The Legacy Of The Lincoln Electric Company

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The Lincoln Electric Company is a company with a very strong culture that dates back to when it was first started in 1895 by John C. Lincoln. When their doors opened, all John had was $200 and some really big dreams. The company stayed relatively small for a little over a decade, until 1906, when John moved the company to a much larger building that was located in East Cleveland. He also hired some more employees, rounding out their employee count to 30. The Lincoln Company is one that many other companies strive to be like. It is also a company that many people in the surrounding areas would love to work for. This is mostly due to the way the company is run and the culture that has been around since the beginning. The original founder of…show more content…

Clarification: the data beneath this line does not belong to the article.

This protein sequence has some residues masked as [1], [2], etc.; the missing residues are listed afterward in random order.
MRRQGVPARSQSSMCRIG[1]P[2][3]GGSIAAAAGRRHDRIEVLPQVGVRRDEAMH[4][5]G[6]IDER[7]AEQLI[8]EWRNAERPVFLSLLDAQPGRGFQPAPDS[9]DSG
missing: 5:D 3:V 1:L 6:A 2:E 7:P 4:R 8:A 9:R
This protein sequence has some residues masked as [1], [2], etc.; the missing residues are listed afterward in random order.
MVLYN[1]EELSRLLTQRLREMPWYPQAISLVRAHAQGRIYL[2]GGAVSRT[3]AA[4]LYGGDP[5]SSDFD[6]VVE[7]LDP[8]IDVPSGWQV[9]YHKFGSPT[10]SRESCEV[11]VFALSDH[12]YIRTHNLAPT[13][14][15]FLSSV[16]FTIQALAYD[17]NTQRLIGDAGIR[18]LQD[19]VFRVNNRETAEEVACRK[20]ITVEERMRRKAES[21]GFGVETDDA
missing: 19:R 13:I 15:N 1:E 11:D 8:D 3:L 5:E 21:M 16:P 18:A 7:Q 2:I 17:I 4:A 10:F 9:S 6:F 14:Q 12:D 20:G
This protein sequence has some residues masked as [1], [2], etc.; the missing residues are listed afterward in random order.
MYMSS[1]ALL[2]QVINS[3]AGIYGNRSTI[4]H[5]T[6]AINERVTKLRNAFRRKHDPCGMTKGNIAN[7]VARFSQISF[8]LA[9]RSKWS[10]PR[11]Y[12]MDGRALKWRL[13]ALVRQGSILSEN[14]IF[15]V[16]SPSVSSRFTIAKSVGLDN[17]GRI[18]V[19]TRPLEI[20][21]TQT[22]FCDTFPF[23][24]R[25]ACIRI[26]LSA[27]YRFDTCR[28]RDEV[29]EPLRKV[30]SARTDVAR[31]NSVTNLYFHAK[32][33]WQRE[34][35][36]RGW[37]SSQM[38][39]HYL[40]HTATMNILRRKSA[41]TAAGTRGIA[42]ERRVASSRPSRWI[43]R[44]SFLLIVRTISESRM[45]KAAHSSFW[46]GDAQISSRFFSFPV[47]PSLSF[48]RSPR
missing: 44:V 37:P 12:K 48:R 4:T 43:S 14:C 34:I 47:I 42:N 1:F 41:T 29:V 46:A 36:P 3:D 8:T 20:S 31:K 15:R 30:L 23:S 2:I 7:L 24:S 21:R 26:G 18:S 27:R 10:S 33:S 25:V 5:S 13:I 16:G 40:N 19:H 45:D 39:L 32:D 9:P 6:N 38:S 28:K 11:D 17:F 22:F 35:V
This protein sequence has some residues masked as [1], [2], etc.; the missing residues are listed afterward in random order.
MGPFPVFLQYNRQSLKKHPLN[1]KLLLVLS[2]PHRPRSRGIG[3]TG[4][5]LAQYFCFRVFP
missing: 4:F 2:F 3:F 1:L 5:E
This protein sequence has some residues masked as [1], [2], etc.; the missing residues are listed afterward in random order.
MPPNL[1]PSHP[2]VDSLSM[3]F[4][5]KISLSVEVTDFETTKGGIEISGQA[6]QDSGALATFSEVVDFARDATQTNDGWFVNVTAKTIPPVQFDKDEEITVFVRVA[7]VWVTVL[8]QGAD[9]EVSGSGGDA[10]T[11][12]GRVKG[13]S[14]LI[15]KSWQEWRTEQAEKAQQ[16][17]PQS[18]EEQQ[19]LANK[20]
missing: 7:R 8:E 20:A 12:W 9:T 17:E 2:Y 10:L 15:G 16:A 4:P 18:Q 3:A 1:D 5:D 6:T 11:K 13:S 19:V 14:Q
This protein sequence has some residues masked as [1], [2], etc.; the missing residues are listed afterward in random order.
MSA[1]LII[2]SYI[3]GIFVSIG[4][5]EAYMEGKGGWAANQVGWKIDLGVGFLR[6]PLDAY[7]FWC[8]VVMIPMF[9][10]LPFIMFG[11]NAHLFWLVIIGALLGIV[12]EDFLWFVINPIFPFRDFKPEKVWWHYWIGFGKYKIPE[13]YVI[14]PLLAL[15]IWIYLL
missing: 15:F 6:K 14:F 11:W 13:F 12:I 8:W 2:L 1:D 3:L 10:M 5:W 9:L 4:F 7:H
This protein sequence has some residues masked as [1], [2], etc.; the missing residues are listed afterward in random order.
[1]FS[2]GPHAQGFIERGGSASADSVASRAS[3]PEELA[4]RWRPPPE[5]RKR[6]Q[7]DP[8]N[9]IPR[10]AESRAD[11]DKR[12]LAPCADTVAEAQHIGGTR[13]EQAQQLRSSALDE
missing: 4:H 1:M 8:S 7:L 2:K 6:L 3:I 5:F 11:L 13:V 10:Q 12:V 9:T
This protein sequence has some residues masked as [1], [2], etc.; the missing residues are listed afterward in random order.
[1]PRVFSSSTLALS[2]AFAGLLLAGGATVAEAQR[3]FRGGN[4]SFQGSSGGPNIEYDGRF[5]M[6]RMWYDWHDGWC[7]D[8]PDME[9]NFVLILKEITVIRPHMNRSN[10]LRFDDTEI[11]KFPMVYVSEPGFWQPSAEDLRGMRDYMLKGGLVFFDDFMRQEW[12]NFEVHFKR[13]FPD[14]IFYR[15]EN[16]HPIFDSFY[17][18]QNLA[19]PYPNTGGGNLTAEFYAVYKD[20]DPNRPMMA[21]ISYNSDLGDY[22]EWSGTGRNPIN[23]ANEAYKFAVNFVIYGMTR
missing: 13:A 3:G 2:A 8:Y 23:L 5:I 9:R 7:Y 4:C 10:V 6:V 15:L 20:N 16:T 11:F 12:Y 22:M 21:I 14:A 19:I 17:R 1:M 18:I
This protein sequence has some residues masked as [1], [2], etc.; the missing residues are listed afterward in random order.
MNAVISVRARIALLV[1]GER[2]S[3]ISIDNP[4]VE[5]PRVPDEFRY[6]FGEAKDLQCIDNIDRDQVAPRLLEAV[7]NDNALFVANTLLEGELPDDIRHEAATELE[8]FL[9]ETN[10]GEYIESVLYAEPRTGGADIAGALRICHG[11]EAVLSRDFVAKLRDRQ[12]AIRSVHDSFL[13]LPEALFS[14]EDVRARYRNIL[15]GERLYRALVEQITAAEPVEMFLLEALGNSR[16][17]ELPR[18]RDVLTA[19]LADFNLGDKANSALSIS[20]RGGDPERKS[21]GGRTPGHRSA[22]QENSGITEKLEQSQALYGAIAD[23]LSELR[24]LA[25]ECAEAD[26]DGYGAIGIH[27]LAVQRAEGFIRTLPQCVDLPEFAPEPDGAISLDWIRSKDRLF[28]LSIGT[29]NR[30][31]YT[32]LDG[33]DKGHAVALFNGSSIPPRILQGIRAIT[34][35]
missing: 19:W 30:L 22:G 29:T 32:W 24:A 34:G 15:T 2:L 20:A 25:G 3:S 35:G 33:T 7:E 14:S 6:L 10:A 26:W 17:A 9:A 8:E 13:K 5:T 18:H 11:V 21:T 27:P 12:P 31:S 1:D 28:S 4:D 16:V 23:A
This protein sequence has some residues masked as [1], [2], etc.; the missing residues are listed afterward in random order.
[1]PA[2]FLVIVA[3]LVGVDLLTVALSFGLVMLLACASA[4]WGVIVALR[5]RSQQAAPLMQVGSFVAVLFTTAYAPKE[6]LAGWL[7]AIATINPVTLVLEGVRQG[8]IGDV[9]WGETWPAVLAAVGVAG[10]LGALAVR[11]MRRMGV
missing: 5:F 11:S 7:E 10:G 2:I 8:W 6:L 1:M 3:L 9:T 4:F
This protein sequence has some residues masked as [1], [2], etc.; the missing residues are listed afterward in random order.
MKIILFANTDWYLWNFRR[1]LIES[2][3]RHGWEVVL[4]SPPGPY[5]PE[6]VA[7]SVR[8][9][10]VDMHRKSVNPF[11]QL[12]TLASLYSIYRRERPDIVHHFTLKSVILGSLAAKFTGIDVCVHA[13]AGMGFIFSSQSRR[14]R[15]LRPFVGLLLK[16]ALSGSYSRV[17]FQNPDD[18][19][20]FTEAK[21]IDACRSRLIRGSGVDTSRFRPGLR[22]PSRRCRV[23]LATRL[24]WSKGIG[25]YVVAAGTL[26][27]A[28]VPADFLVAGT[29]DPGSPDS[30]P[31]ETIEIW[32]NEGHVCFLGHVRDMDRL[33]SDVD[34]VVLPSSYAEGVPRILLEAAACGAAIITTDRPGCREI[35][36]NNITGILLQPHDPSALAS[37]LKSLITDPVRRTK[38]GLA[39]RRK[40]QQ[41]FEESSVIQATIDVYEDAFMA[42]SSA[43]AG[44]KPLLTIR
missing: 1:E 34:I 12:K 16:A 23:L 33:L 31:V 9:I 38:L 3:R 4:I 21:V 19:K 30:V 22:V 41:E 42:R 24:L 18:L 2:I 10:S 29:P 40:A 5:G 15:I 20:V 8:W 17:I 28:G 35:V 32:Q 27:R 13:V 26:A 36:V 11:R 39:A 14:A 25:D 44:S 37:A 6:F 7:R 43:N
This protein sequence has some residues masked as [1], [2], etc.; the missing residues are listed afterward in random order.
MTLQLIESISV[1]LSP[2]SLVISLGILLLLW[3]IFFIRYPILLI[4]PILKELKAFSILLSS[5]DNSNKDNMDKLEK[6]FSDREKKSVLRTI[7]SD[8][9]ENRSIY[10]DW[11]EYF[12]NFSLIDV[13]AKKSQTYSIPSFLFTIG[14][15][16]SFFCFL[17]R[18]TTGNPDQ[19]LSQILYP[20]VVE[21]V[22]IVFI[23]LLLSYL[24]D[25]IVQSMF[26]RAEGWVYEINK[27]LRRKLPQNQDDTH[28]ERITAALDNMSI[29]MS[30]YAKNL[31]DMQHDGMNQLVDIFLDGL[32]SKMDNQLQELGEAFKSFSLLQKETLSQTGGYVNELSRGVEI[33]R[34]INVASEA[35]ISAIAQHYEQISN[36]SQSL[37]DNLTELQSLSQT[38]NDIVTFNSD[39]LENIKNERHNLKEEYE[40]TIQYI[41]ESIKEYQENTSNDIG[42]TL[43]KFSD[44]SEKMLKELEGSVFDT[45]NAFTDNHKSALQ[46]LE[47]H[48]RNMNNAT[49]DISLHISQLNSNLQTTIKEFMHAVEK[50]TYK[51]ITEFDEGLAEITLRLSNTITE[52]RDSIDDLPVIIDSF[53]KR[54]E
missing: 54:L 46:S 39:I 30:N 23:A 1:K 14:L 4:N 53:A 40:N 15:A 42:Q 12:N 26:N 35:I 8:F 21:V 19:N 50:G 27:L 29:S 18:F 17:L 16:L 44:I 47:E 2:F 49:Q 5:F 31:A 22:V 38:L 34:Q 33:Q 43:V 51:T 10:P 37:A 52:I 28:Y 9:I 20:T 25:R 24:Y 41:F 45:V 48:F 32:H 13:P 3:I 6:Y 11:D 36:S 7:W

He believed that the stakeholders where the lowest on the priority list, which is a unique idea that most companies these days do not agree with. Another one of James’ beliefs was in the Golden Rule, he thought that this was “the complete answer to all problems that can arise between people” (Grant, 1996, p. 316). He was a Christian man, although he did not force it upon anyone who worked for The Lincoln Electric Company. When James died in 1965 many of the employees who were working for The Lincoln Electric Company at the time feared the worst. They were afraid that without him around that the culture of the company would change and that they would lose many of the things that made working for the company do enjoyable. Fortunately, the man who succeeded James, who was William Irrgang, decided that, when it came to the culture of the company and the things that made their employees happy, he would keep them the same. This was also true when William Irrgang died and the company changed hands yet again when George E. Willis took over. James implemented the incentive management plan during the company’s earlier years. “It focuses on six themes that are interwoven throughout the company 's history: people as assets, Christian ethics, principles, simplicity, competition, and customer satisfaction” (Grant, 1996, p. 316). There were four main pieces of this plan. One of the most amazing part of this plan was the idea of job security. This means that any
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